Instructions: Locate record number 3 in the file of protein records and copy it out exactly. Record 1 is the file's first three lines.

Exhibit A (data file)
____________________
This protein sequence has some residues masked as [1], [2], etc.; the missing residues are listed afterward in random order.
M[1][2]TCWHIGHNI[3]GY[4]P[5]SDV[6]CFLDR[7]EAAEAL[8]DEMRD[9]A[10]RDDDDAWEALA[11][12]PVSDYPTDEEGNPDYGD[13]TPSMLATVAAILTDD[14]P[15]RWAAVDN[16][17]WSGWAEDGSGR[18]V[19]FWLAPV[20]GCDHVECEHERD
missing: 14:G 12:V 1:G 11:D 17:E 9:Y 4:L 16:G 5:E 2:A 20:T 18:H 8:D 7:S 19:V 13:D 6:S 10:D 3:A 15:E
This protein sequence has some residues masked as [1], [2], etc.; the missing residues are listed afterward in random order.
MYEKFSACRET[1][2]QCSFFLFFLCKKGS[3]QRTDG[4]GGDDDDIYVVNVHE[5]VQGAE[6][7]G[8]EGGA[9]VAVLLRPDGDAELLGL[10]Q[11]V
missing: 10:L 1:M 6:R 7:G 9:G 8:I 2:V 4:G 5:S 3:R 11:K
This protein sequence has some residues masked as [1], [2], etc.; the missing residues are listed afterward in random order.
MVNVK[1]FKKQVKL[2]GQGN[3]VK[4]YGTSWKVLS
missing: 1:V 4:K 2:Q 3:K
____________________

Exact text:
This protein sequence has some residues masked as [1], [2], etc.; the missing residues are listed afterward in random order.
MVNVK[1]FKKQVKL[2]GQGN[3]VK[4]YGTSWKVLS
missing: 1:V 4:K 2:Q 3:K